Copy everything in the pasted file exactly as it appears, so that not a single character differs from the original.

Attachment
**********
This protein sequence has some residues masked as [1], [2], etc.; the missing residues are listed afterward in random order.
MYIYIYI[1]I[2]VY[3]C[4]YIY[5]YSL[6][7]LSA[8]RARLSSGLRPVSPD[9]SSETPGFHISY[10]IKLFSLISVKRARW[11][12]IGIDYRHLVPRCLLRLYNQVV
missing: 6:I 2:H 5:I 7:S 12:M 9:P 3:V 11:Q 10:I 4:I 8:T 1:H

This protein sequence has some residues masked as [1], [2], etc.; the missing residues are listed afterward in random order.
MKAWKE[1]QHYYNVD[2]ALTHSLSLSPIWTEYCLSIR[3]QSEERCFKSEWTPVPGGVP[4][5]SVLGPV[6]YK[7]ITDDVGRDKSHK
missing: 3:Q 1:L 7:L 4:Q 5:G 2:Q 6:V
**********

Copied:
This protein sequence has some residues masked as [1], [2], etc.; the missing residues are listed afterward in random order.
MYIYIYI[1]I[2]VY[3]C[4]YIY[5]YSL[6][7]LSA[8]RARLSSGLRPVSPD[9]SSETPGFHISY[10]IKLFSLISVKRARW[11][12]IGIDYRHLVPRCLLRLYNQVV
missing: 6:I 2:H 5:I 7:S 12:M 9:P 3:V 11:Q 10:I 4:I 8:T 1:H

This protein sequence has some residues masked as [1], [2], etc.; the missing residues are listed afterward in random order.
MKAWKE[1]QHYYNVD[2]ALTHSLSLSPIWTEYCLSIR[3]QSEERCFKSEWTPVPGGVP[4][5]SVLGPV[6]YK[7]ITDDVGRDKSHK
missing: 3:Q 1:L 7:L 4:Q 5:G 2:Q 6:V